People who have more money can give more away.
OK. OK. I know. That’s a truism. You obviously have to have some spare cash if you are going to support a charity, but what makes this a particularly interesting point is the recent report from the Governor of the Bank of England, where he explains that saving deposits have increased in value by over £125 billion during the pandemic.
That means there is a sizeable group of people who are sitting on a growing nest egg.
Let’s put that sum into context. In the average year about £10 billion is donated to charity in the UK. People now have more than 12 times that sitting in savings accounts simply because they have spent less over the last year.
And as we have seen from a number of studies, the pandemic has caused a behavioural shift where many of us have reconsidered what our goals should be. The result is more demand for a better, fairer world – even if it is more expensive. There has been a huge increase in people changing their shopping habits by switching to organic produce. For example, The Soil Association reports that the organic market increased to a value of £2.79bn over the last year. That represents a rise of 12.6% on 2019. And we can add to that an increase in Fairtrade sales of 15%.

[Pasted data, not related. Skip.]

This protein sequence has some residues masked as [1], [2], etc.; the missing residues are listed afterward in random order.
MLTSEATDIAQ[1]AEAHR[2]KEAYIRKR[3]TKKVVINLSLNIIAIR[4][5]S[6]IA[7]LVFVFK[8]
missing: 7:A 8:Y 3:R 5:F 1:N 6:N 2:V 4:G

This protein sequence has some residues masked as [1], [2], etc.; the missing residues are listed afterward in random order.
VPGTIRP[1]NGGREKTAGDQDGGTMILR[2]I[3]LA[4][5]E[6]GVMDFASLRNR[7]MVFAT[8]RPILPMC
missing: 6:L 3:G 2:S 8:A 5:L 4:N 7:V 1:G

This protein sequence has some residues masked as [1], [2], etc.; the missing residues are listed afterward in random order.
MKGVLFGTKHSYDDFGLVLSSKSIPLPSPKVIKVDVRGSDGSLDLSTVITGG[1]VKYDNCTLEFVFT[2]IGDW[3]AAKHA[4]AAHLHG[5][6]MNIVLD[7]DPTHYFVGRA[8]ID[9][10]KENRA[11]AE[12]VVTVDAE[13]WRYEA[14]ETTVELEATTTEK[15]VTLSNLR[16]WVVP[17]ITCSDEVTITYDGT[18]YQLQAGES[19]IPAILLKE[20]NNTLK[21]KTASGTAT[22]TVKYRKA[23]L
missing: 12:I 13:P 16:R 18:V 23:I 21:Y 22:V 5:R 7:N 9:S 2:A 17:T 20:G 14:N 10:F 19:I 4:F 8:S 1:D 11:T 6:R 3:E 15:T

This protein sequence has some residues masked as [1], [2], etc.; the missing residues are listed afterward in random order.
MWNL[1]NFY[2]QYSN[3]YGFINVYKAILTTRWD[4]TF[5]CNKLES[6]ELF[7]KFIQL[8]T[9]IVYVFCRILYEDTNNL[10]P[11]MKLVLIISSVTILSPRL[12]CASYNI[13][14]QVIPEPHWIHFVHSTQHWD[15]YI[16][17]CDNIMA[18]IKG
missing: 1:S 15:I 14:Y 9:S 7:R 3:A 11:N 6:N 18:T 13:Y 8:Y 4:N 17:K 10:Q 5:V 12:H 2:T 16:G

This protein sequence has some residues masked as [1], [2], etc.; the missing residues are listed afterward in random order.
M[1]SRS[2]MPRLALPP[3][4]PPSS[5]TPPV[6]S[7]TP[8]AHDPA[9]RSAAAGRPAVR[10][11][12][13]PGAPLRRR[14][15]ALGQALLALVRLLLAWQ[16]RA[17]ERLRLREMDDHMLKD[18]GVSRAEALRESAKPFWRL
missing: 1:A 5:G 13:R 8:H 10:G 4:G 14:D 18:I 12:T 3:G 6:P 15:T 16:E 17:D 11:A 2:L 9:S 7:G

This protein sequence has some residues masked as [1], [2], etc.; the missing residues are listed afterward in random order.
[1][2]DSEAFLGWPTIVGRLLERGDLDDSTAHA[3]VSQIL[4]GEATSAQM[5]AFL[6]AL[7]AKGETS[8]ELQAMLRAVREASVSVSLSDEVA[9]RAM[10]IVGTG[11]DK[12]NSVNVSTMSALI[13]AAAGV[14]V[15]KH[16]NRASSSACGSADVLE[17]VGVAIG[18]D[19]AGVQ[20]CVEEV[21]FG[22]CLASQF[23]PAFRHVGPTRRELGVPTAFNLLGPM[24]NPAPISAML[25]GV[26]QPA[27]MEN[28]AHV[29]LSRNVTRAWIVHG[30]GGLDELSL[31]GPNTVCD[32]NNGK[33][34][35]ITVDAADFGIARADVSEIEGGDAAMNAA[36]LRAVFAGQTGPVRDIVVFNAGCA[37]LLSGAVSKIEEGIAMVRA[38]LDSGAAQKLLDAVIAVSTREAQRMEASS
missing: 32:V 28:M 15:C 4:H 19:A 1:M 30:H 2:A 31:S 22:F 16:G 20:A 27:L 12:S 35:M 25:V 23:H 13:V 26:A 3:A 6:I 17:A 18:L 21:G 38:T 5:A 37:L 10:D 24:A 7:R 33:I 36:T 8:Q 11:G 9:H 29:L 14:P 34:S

But as fundraisers, we need to look at how the combination of more income and an increased desire for a different world order is translating to giving when donors actually have an appeal in their hands.
Let’s start by taking a look at where this additional wealth is concentrating and why. As we know from our personal experience, much of this saving is enforced. People simply can’t spend as much as they used to on social expenditure – eating out, entertainment, going to the pub or even inviting friends over for dinner. The Bank of England has shown that this has impacted on us in different ways:
Many more people who are employed on a low income (that means a household income of under £20,500 a year) along with those who are furloughed or unemployed have struggled to save – many have also had to spend more. For example, they may have been forced to visit more expensive local shops as they have been unable to travel to large superstores. Against this, significant numbers of both high and middle-income employed people have seen increases in savings – as have retirees. It’s a similar position in the USA.
It’s one of the key findings we’ve gained from speaking to donors about the impact of the pandemic on their lives. Many people – particularly older donors – are wealthier. The three following quotes are from different donors, but all highlight the same point:
“People my age – because I live in a retirement complex, they are saying I don’t know what to do with my money, I’ve saved so much.“